3 minute read

Sirens and Dwarf Sirens: Sirenidae - Lesser Siren (siren Intermedia): Species Account

Animal Life ResourceAmphibiansSirens and Dwarf Sirens: Sirenidae - Physical Characteristics, Behavior And Reproduction, Lesser Siren (siren Intermedia): Species Account - GEOGRAPHIC RANGE, HABITAT, DIET, DWARF SIRENS SIRENS AND PEOPLE, CONSERVATION STATUS


Physical characteristics: In addition to having a long, tubular body, no hind legs, and very short front legs, lesser sirens have thirty-one to thirty-seven grooves along their sides, four toes, and three gill slits. They are 7 to 27 inches (18 to 69 centimeters) long. The head is broadly rounded when looked at from the top. Newly hatched larvae are densely black and have bright red bands across the tip of the snout, across the head, and on the body. Older lesser sirens may keep a pale snout band, but the other markings disappear. The adult color pattern appears to vary from place to place in the geographic range, but there is always a greenish to gray background color with different amounts of shimmery speckling. The clear fin on the young siren's back and tail becomes solid in older lesser sirens and is present only on the tail.

Lesser sirens eat almost any water animal they can catch and fit into their mouths. (Illustration by Joseph E. Trumpey. Reproduced by permission.)

Geographic range: Lesser sirens live in North America from the far northeastern part of Mexico north to the southwestern part of Michigan and east to Florida and the southeastern part of Virginia.

Habitat: Lesser sirens live in many types of still or slowly flowing water, such as swamps, ponds, and ditches.

Diet: Lesser sirens eat almost any water animal they can catch and fit into their mouths, including small crustaceans such as crayfish, worms, mollusks such as snails, insect larvae, and small fishes. Crustaceans (krus-TAY-shuns) are water-dwelling animals that have jointed legs and a hard shell but no backbone. Mollusks (MAH-lusks) are animals with a soft, unsegmented body that may or may not have a shell.

Behavior and reproduction: Lesser sirens spend all their time in the water. Large numbers of them may live in one place. These salamanders spend the daylight hours burrowed into the water bottom or near the water's edge. They look for food along the water bottom at night. They suck the prey into their mouths and swallow it whole.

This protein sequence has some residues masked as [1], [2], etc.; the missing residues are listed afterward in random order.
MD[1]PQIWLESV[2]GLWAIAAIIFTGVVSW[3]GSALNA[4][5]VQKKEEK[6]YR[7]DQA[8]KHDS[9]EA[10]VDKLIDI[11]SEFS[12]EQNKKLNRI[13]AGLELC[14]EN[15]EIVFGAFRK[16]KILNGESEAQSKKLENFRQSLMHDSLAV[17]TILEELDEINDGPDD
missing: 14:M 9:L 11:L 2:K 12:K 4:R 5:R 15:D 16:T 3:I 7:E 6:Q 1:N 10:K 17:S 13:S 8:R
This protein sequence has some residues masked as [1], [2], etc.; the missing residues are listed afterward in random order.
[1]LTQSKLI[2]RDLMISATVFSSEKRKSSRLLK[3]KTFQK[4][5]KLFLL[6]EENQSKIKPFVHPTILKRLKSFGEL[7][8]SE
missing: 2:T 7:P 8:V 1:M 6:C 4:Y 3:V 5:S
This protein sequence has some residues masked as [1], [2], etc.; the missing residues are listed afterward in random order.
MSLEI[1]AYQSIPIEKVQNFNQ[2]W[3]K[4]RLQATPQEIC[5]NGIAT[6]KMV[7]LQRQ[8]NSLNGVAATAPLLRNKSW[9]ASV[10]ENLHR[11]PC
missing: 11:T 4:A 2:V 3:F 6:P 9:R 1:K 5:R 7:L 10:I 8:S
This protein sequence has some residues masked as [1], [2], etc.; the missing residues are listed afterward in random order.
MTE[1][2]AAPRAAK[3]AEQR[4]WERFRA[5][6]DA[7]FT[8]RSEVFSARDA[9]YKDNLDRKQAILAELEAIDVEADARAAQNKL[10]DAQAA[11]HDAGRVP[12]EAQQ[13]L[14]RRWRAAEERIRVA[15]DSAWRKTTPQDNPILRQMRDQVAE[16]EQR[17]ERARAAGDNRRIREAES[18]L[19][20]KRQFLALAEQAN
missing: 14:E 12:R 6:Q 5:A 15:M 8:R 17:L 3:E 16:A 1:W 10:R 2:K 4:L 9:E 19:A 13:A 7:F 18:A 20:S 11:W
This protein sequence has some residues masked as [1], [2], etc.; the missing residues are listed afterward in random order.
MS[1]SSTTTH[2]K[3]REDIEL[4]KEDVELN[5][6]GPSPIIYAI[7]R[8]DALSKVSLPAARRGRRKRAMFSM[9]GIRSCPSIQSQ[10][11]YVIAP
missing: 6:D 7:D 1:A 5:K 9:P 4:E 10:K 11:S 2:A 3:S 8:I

Salamanders usually do not make a sound, but when bitten or forced from a hiding spot by another salamander, lesser sirens yelp. Lesser sirens placed in unfamiliar surroundings may make several types of sounds. If there is not enough oxygen in the water, these lesser sirens come to the surface to gulp air.

If their pond, ditch, or mud hole dries out, lesser sirens move into burrows at the bottom and wait for water. They make a cocoon by shedding their skin several times and become inactive until water returns. The gills do not work unless the salamander is underwater, and they become small nubs while the lesser siren is in its burrow and breathing with its lungs.

Female lesser sirens lay as many as fifteen hundred eggs in a nest at the water bottom. Scientists believe one of the parents guards the nest. Each egg is enclosed in four jelly envelopes. The eggs hatch forty-five to seventy-five days after being laid. At this point the larvae are about 0.4 inches (10 millimeters) long.

Scientists do not know how lesser sirens find their mates or how the eggs are fertilized (FUR-teh-lyzed). They have found that during the breeding season most lesser sirens large enough to reproduce have a number of bite marks on them that match the size of the mouth of this species. Scientists believe males and females may bite each other during mating or that males bite one another while fighting over females or over territory.

Lesser sirens and people: Lesser sirens have no known importance to people. Some people are afraid of these salamanders because they confuse them with amphiumas (AM-fee-yoo-muhs), which give a dangerous bite.

Conservation status: Lesser sirens are not considered threatened or endangered. ∎



Bernhard, Emery. Salamanders. New York: Holiday House, 1995.

Llamas Ruiz, Andres. Reptiles and Amphibians: Birth and Growth. New York: Sterling, 1996.

Petranka, J. W. Salamanders of the United States and Canada. Washington, DC: Smithsonian Institution Press, 1998.

Web sites:

Gabbard, J. "Siren intermedia." Animal Diversity Web. http://animaldiversity.ummz.umich.edu/site/accounts/information/Siren_intermedia.html (accessed on March 28, 2005).

Additional topics